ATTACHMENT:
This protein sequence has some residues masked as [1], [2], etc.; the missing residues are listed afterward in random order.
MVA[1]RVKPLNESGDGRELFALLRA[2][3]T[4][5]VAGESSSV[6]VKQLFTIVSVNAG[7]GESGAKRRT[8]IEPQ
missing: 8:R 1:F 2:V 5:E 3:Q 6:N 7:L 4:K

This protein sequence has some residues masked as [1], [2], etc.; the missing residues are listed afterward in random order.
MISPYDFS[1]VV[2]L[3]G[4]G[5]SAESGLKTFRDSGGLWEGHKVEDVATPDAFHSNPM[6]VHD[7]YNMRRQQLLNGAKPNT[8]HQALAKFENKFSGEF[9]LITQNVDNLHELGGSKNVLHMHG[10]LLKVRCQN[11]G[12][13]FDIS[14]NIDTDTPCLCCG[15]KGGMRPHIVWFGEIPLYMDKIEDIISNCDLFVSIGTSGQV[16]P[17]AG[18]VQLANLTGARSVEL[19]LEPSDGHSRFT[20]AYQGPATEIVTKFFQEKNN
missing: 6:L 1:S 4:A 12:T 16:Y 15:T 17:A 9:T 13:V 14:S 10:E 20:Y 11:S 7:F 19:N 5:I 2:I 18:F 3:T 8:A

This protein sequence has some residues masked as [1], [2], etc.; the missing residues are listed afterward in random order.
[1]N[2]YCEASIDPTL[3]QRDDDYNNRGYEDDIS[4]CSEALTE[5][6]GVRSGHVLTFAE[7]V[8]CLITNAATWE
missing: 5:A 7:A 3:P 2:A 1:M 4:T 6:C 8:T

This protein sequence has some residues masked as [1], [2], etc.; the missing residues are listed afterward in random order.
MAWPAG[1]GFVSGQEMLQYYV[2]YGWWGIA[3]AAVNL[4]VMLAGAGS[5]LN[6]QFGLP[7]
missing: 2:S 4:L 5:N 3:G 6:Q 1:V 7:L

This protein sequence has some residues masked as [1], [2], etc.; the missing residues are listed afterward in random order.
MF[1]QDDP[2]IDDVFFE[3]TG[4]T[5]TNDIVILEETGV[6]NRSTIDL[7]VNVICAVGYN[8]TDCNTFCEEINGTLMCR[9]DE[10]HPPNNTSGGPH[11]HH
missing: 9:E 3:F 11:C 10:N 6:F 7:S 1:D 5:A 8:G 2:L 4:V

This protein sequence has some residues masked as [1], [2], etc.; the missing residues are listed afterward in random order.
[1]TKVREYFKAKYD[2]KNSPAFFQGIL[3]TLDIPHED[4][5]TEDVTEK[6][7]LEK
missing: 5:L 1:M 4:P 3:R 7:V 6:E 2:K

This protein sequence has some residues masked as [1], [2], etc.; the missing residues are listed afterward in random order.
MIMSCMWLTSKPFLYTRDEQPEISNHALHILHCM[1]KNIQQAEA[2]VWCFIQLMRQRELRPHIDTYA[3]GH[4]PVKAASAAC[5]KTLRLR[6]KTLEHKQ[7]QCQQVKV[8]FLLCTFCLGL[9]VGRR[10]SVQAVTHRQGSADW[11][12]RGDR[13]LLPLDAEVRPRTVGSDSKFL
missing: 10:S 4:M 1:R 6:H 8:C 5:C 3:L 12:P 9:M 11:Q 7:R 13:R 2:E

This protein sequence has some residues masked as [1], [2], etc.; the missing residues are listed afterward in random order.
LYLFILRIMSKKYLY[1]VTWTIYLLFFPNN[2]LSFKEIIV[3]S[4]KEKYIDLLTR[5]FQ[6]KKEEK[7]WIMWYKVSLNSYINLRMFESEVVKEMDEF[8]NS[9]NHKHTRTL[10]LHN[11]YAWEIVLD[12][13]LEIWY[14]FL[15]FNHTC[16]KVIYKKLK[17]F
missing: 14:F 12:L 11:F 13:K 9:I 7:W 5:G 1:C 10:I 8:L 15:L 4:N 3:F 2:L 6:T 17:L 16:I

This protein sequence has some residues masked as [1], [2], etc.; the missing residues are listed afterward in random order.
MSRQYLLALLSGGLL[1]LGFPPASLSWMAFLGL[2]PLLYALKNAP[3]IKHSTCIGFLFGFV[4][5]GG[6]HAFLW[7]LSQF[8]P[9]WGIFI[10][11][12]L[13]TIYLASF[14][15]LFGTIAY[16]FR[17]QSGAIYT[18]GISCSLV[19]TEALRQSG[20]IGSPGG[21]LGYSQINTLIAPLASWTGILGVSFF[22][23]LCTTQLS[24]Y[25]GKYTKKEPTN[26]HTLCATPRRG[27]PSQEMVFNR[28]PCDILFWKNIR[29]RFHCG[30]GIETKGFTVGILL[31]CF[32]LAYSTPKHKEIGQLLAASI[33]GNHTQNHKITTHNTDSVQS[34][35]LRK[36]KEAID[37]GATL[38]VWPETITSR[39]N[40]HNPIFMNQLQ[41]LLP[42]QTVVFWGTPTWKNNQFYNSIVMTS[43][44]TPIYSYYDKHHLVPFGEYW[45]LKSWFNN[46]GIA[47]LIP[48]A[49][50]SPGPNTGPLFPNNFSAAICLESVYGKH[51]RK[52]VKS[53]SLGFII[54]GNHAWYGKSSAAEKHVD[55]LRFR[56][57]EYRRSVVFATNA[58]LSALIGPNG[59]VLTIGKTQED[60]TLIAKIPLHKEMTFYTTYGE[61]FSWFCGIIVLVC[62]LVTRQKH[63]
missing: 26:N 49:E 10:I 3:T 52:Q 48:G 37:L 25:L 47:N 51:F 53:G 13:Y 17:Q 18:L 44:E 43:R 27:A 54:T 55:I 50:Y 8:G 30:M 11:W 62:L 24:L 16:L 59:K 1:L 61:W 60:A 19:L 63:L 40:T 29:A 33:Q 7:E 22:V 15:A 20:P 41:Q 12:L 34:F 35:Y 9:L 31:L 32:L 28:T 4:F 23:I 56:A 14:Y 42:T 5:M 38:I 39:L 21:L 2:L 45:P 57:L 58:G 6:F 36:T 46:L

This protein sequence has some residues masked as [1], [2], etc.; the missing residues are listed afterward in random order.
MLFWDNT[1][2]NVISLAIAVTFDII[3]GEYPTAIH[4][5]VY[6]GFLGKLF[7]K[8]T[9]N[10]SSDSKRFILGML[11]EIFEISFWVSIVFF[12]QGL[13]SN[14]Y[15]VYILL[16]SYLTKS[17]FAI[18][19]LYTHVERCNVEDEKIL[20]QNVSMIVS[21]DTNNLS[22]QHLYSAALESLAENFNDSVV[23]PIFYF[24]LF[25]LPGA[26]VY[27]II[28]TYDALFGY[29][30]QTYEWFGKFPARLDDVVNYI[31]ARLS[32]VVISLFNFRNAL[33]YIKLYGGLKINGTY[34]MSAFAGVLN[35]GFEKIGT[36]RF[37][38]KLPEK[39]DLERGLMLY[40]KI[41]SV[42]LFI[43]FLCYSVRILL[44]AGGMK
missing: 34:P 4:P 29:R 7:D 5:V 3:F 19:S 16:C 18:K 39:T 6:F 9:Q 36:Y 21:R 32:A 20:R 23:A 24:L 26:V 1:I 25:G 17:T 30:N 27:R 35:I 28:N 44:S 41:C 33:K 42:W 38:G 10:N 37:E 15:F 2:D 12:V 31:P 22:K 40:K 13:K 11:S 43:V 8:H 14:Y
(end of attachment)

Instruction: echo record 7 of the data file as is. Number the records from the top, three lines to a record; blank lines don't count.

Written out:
This protein sequence has some residues masked as [1], [2], etc.; the missing residues are listed afterward in random order.
MIMSCMWLTSKPFLYTRDEQPEISNHALHILHCM[1]KNIQQAEA[2]VWCFIQLMRQRELRPHIDTYA[3]GH[4]PVKAASAAC[5]KTLRLR[6]KTLEHKQ[7]QCQQVKV[8]FLLCTFCLGL[9]VGRR[10]SVQAVTHRQGSADW[11][12]RGDR[13]LLPLDAEVRPRTVGSDSKFL
missing: 10:S 4:M 1:R 6:H 8:C 5:C 3:L 12:P 9:M 11:Q 7:R 13:R 2:E